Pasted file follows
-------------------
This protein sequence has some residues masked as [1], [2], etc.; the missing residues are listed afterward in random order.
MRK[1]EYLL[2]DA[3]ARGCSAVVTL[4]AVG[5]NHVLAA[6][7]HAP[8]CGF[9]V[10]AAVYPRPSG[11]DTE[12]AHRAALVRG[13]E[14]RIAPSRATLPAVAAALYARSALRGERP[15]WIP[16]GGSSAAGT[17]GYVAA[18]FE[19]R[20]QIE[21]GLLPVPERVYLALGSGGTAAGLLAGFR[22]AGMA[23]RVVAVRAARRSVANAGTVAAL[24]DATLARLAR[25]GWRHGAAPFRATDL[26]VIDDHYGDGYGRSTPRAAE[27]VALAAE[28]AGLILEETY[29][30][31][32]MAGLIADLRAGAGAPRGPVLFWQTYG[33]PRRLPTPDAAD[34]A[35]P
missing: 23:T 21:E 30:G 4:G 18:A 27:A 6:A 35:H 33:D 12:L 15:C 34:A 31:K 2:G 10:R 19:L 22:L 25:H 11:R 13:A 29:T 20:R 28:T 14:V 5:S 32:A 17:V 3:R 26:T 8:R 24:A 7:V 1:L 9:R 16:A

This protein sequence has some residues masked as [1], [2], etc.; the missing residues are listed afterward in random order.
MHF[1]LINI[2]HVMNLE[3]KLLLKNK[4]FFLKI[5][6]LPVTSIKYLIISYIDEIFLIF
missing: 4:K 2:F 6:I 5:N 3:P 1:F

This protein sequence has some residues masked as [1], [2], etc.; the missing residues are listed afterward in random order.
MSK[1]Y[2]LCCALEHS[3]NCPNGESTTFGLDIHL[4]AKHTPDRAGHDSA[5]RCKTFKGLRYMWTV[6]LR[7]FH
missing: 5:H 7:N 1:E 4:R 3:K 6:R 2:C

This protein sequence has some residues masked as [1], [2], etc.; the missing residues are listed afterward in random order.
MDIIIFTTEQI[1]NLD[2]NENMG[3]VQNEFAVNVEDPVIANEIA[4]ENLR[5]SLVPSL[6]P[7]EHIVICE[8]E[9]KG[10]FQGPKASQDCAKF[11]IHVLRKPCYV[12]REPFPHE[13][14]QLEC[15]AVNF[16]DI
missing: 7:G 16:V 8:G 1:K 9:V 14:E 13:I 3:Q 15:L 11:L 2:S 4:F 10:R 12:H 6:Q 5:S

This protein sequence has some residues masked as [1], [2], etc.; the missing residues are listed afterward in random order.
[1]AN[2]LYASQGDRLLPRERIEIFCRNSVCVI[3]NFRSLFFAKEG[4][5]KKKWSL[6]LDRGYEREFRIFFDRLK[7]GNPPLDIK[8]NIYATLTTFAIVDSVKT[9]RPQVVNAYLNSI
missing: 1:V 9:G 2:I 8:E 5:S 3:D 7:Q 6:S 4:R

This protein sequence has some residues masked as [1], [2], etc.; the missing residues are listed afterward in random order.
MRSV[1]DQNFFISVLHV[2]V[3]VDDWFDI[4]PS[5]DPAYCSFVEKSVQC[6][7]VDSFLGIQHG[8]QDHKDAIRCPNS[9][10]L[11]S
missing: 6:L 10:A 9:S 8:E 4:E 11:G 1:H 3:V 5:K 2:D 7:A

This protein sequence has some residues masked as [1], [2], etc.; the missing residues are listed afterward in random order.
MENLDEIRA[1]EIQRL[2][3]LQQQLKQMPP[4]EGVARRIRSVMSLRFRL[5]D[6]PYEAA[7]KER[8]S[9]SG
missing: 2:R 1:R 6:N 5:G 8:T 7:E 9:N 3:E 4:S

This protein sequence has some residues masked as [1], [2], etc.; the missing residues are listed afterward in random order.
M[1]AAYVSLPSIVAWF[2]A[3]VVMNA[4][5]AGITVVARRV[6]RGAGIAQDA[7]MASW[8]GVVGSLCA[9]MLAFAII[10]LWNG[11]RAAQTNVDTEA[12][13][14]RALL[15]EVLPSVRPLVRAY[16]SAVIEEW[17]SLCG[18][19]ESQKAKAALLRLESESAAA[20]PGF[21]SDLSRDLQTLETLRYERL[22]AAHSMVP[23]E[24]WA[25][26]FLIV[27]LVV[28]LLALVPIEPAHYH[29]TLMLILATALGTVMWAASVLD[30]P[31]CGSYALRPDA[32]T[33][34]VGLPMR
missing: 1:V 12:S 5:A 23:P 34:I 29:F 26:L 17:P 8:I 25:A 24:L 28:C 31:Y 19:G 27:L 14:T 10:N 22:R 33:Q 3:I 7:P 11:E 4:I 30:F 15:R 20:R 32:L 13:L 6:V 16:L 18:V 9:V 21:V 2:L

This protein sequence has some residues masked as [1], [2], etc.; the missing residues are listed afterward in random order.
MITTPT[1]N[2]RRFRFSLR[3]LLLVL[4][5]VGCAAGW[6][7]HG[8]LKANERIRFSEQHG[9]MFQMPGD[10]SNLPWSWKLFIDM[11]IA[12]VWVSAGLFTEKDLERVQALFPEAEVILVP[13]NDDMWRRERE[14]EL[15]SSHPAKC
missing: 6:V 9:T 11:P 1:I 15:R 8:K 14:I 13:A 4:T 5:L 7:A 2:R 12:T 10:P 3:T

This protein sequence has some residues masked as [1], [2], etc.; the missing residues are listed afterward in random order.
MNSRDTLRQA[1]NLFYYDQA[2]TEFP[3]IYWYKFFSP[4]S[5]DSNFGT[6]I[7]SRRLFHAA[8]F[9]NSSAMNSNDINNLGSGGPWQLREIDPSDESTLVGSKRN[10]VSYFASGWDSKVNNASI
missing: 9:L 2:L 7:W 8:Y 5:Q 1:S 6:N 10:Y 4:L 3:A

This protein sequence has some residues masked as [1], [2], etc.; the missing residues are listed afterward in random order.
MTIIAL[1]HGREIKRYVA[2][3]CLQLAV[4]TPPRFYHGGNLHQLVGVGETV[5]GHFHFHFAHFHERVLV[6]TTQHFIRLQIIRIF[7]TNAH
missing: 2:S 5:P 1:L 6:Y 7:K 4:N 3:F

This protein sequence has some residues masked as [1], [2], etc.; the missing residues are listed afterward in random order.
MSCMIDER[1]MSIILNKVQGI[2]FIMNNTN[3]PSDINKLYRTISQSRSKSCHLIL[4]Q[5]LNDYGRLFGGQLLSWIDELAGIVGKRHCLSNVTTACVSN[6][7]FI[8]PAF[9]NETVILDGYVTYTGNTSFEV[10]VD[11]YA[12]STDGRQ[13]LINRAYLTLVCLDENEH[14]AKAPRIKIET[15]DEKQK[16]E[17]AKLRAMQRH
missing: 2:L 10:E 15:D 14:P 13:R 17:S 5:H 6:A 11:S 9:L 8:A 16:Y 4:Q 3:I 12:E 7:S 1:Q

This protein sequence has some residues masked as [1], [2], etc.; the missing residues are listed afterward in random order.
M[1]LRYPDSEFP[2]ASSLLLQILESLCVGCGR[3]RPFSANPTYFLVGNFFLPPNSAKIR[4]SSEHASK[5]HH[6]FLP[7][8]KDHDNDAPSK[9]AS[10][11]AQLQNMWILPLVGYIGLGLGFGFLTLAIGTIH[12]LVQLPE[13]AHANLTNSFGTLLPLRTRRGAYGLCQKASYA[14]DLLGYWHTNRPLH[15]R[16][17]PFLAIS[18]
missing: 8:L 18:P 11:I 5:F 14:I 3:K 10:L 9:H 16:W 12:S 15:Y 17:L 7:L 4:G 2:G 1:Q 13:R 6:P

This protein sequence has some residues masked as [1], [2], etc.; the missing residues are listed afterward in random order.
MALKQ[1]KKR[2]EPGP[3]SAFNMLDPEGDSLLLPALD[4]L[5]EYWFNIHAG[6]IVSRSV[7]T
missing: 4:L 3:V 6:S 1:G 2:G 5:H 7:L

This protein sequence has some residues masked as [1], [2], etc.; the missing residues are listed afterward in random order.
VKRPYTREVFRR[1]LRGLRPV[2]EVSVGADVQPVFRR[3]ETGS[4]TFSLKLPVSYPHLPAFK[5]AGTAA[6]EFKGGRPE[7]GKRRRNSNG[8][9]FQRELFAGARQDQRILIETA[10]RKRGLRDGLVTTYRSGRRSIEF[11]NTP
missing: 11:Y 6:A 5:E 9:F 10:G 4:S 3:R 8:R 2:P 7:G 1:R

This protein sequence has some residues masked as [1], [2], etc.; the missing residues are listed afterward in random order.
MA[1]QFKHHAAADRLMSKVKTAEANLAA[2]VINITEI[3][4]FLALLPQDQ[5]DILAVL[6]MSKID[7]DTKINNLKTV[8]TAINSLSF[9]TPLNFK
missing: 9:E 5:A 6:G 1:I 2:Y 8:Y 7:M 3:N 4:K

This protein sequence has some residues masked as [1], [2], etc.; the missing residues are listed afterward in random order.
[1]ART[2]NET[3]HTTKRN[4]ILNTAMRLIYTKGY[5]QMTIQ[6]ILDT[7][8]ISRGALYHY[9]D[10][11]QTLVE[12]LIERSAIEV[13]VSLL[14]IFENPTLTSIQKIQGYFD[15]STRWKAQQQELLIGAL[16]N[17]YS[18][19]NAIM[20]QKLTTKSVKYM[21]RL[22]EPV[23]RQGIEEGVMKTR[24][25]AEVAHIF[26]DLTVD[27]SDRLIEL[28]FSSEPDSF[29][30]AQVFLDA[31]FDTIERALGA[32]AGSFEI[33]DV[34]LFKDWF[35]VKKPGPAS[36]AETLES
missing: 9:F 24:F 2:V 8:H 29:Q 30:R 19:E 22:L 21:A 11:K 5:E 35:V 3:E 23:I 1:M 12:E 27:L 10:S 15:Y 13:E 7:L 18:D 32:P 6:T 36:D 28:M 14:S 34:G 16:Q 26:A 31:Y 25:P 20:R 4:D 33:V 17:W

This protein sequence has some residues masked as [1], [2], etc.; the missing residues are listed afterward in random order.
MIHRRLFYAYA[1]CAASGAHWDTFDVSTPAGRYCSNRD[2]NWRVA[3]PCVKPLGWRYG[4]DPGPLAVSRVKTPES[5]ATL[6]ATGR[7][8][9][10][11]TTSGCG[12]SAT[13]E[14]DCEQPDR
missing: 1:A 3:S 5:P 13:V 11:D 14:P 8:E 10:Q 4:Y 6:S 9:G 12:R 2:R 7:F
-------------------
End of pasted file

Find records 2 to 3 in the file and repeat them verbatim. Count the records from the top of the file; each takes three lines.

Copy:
This protein sequence has some residues masked as [1], [2], etc.; the missing residues are listed afterward in random order.
MHF[1]LINI[2]HVMNLE[3]KLLLKNK[4]FFLKI[5][6]LPVTSIKYLIISYIDEIFLIF
missing: 4:K 2:F 6:I 5:N 3:P 1:F

This protein sequence has some residues masked as [1], [2], etc.; the missing residues are listed afterward in random order.
MSK[1]Y[2]LCCALEHS[3]NCPNGESTTFGLDIHL[4]AKHTPDRAGHDSA[5]RCKTFKGLRYMWTV[6]LR[7]FH
missing: 5:H 7:N 1:E 4:R 3:K 6:R 2:C